WHAT YOU DON'T KNOW ABOUT YOUR CRAZY IMMUNE SYSTEM & ANTIBIOTICS
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Imagine learning that your nation's army; slept in each day, trained only when they absolutely had to, the uniforms consisted of onesies and fury slippers, they only trained during sunshine and warm weather, none of them spoke the same language, and they spent most of their time at the spa - being pampered by the government. Worst of all, they're only trained in weaponry once wars have already begun. It's a worrisome thought. How can this army possibly go to war and actually win?!
Welcome to your immune system - well, most immune systems.
Our immune systems are in fact armies and each of us have our own troops. It's such a complex network that requires thorough communication, constant training and real-world combat in order to succeed.
Providing overly sanitized environments is like child-proofing a war zone. The use of unnecessary antibiotics are like training your soldiers with the wrong weapons, you may as well give them plastic nunchucks and water balloons for a nuclear war.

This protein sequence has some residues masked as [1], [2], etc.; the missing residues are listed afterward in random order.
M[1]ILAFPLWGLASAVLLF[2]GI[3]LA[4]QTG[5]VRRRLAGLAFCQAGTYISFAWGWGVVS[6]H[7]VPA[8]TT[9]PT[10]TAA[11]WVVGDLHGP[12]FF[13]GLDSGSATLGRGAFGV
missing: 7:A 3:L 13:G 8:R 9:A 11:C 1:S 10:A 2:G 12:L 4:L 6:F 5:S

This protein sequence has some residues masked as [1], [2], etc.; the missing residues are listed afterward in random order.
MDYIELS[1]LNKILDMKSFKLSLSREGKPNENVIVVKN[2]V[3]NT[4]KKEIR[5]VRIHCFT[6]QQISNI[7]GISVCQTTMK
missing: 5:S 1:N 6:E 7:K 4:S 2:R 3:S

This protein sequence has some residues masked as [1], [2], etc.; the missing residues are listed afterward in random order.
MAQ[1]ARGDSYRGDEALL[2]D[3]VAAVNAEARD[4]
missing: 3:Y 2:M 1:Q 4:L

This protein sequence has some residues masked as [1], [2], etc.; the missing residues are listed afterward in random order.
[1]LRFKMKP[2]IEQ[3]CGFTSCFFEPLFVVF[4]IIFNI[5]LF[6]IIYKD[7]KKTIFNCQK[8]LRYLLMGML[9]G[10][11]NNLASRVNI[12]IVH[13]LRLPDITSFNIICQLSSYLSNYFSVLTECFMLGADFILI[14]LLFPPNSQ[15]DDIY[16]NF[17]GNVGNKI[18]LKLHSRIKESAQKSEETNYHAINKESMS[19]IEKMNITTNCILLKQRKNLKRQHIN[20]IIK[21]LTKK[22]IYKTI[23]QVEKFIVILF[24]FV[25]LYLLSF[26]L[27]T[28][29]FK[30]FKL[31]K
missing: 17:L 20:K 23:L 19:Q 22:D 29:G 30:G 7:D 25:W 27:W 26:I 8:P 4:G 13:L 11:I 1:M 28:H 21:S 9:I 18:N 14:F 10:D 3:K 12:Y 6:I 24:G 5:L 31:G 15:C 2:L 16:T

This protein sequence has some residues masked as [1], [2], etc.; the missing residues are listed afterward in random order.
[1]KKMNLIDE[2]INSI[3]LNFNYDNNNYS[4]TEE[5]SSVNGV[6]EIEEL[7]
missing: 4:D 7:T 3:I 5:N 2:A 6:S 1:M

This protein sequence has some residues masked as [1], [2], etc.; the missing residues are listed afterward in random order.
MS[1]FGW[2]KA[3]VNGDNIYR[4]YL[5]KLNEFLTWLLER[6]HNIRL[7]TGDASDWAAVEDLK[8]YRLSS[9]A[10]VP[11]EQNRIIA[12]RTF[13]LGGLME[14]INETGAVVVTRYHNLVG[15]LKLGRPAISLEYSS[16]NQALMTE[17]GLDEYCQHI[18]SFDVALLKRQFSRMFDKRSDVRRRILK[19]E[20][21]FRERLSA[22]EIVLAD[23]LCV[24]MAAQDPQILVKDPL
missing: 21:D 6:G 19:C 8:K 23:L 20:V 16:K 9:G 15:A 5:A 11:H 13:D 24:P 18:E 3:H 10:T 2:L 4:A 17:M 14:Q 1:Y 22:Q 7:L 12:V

I've always been a little weary of antibiotics. I do my best to let my army train without being pampered. To be honest, it's the only part of me that exercises regularly...AND best of all, I don't need to go to the gym for it.
Oxford Dictionary defines the immune system as:
The organs and processes of the body that provide resistance to infection and toxins. Organs include the thymus, bone marrow, and lymph nodes.
If you don't know anything about your immune system, check out this video before reading on to what our expert guest blogger has to reveal about antibiotics. You may want to get to know a little something, it's the only built-in firewall protection that you have.
Meet Johnathan, he's a practicing independent pharmacist prescriber, pharmacy manager and store manager. In 2009 , Johnathan was recognized as 'Best of the Best' for his role as base pharmacist in the north Scotland region of Boots.
Check out what Mr. Laird says about your beloved antibiotics.